I studied science at high school, and then I did an art foundation year; I got a degree in textile design and costume making, but I never wanted to be an artist. During my studies I was also very engaged with social and environmental justice. I worked for Alternative, a French NGO operating on a local level to implement social and climate justice. There, I was in charge of programming, creating conferences, and managing activities, and also organised actions with Youth for Climate to raise awareness about the negative environmental impact of the fashion industry. 

I started feeling anxious about my role in this context of climate change and social injustices so, after all of this, I went to Labverde in the Amazon for an art residency. This experience inspired me to merge art and science and is the reason why I have enrolled in the MSc in Art and Science at Central Saint Martins.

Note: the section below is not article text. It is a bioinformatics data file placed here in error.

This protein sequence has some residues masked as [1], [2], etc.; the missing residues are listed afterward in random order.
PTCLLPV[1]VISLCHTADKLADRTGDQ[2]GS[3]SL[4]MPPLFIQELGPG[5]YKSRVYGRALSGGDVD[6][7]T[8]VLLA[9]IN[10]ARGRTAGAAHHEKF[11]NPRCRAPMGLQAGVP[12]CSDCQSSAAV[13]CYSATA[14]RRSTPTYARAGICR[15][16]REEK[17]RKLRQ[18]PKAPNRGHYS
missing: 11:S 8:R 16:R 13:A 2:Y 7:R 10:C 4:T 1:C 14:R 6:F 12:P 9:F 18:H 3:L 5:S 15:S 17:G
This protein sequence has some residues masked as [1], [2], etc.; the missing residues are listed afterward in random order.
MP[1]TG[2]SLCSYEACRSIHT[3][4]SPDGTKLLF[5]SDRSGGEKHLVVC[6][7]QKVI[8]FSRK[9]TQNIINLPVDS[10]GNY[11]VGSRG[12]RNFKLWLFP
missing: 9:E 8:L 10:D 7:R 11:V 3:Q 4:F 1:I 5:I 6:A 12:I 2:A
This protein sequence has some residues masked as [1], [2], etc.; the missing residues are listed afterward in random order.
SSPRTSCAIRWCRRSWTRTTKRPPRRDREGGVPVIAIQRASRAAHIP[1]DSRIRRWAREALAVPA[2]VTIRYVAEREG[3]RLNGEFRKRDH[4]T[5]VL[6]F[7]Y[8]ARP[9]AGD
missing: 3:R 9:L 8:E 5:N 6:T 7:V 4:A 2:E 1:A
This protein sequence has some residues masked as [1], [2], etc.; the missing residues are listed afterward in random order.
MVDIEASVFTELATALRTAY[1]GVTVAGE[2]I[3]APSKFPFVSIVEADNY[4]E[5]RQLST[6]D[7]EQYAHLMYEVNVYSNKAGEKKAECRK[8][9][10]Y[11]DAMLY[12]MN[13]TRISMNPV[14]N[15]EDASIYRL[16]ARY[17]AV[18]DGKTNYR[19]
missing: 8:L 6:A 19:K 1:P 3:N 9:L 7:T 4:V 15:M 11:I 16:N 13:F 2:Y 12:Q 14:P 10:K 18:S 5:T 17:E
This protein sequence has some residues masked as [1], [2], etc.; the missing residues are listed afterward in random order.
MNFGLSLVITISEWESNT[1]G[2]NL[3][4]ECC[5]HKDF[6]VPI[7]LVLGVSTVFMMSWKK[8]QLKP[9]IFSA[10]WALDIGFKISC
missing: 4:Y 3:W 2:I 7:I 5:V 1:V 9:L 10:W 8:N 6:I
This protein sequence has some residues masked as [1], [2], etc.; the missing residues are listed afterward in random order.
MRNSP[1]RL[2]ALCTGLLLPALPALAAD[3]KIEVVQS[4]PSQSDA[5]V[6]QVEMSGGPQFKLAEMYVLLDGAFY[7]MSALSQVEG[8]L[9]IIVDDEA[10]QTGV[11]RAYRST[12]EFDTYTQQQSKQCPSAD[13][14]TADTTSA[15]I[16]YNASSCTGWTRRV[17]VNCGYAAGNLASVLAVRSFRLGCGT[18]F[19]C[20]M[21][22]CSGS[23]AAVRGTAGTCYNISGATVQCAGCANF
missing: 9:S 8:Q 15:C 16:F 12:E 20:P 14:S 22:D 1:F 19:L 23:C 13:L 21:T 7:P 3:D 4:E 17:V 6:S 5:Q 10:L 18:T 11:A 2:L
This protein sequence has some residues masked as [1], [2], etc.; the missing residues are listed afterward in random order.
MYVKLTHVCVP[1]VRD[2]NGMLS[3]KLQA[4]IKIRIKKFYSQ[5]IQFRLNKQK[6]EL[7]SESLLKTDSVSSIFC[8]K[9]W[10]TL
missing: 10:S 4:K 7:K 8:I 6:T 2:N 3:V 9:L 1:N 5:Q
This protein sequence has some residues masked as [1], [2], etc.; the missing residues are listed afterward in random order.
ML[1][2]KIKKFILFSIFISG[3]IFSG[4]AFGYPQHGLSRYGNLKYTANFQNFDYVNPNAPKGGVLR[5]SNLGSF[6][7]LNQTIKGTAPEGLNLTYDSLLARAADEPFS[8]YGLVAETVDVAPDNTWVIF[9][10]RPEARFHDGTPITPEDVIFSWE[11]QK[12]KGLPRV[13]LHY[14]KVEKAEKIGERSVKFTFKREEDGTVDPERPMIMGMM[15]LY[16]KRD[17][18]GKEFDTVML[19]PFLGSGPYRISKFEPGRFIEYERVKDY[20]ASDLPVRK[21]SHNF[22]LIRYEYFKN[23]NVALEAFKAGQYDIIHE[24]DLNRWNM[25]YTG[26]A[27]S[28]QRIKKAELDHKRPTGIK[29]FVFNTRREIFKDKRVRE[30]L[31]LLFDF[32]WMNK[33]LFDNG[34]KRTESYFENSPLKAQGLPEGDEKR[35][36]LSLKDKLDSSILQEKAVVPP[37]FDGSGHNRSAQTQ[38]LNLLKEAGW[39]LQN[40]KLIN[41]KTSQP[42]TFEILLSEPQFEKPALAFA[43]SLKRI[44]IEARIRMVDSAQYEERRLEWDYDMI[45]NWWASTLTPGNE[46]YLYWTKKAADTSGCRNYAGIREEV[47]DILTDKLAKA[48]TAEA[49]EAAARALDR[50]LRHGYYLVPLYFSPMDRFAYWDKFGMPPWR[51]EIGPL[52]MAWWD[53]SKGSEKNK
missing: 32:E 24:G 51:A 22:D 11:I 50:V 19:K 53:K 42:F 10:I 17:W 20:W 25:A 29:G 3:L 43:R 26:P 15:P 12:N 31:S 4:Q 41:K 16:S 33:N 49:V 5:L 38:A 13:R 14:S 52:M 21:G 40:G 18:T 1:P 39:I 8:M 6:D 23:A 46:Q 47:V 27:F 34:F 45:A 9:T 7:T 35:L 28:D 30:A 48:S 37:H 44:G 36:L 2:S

Scales, June 2017 - April 2020, Wallpaper, silicon and cotton threads, beads, paper, and paraffin wax. Wadding, blue polyester knit.

So, do you do advocacy through your art? What goals are you trying to achieve with your artistic practice? 

One of the reasons I am studying Art and Science is because I want to combine all the aspects I care about: activism, art, and social and environmental justice. My work is getting more and more activist, since I really struggle to create art projects without an ethical purpose… I don’t want to be an artist just for the sake of it, I want to bring a narrative to people through my artistic practice.